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React Navigation Implementation Guide with Examples

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13th Oct, 2023
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    React Navigation Implementation Guide with Examples

    React Navigation offers ideal steering and routing on both Android and iOS for React Native applications. Understanding the React Native fundamentals will help you strengthen your knowledge in React and front-end web development endeavors. Furthermore, you can add the React Navigation properties to your applications through navigation, much of which will be discussed here sequentially.

    In this tutorial, we will walk you through the basics of React Navigation and cover the most common navigation to strengthen your web development skills. Furthermore, we will discuss how to start using React Navigation in a React Native app and guide you through some React Native Navigation examples. Avid developers like you can pick React Native certification courses and hone your expertise in App development.

    What is React Navigation?

    React Navigation is a standalone library that allows you to route, navigate and execute the navigation function in a React Native app. It comprises a chain of navigators useful for defining the screen flow of an application.

    React Navigation is coded in JavaScript and doesn’t use a single native navigation API on Android and iOS directly. Instead, it reconstructs some subsections of those APIs. This permits all-out customization, simpler debugging, and integration of third-party JS plugins, with no requirement of learning Kotlin, Java, Swift, Objective-C, or any other programming language.

    What is React Native Navigation?

    React Native Navigation is a common substitute to React Navigation. It is a unit reliant on and developed for use with React Native. As it uses Native Navigation APIs on Android and iOS directly, using React Native Navigation enables a more natural feel and look.

    React Native Navigation is used to manage presentations and transition between screens. Generally, stack navigation and tabbed navigation patterns are the two categories of navigation built-in mobile applications.

    What’s New in React Navigation 6.0 

    Currently, the most stable release of React Navigation is 6.0, which is being used at the time of writing this tutorial. If you are using version 5.0 or any older version, consider updating to the most updated version by visiting React Navigation official site to leverage the core React Navigation library and advanced functionalities.

    Let us check out the key changes and newly added features included in React Navigation 6.0:

    1. Verses React Navigation 5.0, where only the params merging option was available, the new release allows merging and overwriting.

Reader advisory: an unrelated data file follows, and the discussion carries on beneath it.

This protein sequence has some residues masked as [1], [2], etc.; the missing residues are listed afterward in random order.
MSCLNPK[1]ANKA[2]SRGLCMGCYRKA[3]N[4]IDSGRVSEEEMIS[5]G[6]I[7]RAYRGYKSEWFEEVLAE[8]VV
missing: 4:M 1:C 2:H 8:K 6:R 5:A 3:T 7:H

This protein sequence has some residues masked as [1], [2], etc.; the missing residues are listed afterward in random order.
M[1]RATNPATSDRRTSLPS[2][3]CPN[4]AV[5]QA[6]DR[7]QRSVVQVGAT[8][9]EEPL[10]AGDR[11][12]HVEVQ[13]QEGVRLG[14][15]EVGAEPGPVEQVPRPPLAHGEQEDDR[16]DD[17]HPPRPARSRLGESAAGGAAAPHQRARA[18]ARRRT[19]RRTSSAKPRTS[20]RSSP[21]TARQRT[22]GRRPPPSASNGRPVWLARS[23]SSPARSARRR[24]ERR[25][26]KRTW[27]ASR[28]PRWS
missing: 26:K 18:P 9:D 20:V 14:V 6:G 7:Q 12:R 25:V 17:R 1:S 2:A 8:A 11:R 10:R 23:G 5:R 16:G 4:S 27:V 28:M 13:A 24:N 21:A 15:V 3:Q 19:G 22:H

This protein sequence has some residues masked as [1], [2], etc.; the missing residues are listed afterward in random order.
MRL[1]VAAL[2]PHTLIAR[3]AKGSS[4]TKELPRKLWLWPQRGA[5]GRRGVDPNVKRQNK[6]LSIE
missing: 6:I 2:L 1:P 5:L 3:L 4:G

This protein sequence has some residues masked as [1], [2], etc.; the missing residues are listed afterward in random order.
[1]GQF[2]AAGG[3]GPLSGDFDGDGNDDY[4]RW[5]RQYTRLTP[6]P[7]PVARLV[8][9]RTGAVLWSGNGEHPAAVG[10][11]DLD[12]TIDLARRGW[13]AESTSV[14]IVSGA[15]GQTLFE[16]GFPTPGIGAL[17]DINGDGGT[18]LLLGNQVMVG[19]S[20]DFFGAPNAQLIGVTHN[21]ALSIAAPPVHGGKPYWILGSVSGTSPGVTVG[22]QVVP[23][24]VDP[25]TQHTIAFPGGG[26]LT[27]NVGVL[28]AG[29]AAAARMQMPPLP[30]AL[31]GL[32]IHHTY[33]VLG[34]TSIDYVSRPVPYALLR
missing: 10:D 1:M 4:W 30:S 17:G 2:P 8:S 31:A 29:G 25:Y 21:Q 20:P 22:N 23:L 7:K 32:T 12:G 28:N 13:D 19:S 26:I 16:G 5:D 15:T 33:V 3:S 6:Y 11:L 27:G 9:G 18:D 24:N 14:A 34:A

2. For iOS, modals in stack presentation style are by default, whereas there is a new slide animation for modals on Android.
    3. A new component called Group has been included for grouping screens.
    4. The tabBarOptions and drawerContentOptions have been replaced with the prop on the screen, which makes it possible to configure the screens individually.
    5. By default, the drawers use slide animation on iOS.
    6. Version 6.0 uses the Material Top Tabs as a ViewPager based implementation that facilitates a native experience.

    APIs in React Native Navigation and React Navigation 

    React Navigation contains an indicative API with in-built react hooks. On the other hand, React Native Navigation contains an imperative API with a communal library for Hooks.

    React has altered how developers think regarding interface development. Today, devs search for a more declarative API rather than an imperative one. React Hooks add a bit more ice on top of the concept. Between React Native Navigation and React Navigation, the former offers APIs that are closer to a React component API, more declarative, and simpler to implement for React devs. While RNN depends on imperative APIs, that may be necessary for the architecture. Regarding Hooks, RNN contains a community library, while React Navigation contains in-built Hooks.

    Performance in React Native Navigation and React Navigation

    React Navigation contains a blend of libraries to offer a near-native experience, while RNN employs natural fragments for every screen.

    Functionality is the first parameter when choosing a steering library for your application. The figure of frames shown per second regulates the evenness of the display. Most efficient applications usually uphold 60fps, particularly during transitions and interactions.

    Equated to React Navigation, React Native Navigation, by default sets all of a user’s screens as single React apps, which makes the application more efficient by nature. However, it comes with a bit of complication, specifically when mixing with libraries like react-intl and Redux that need to be wrapped into the app. You will later learn about the integration comparison.

    Installing React Navigation

    If you have not already installed the react-navigation package, then the first step is to install the package and its dependencies. Run the following expo install command together to install React in your system: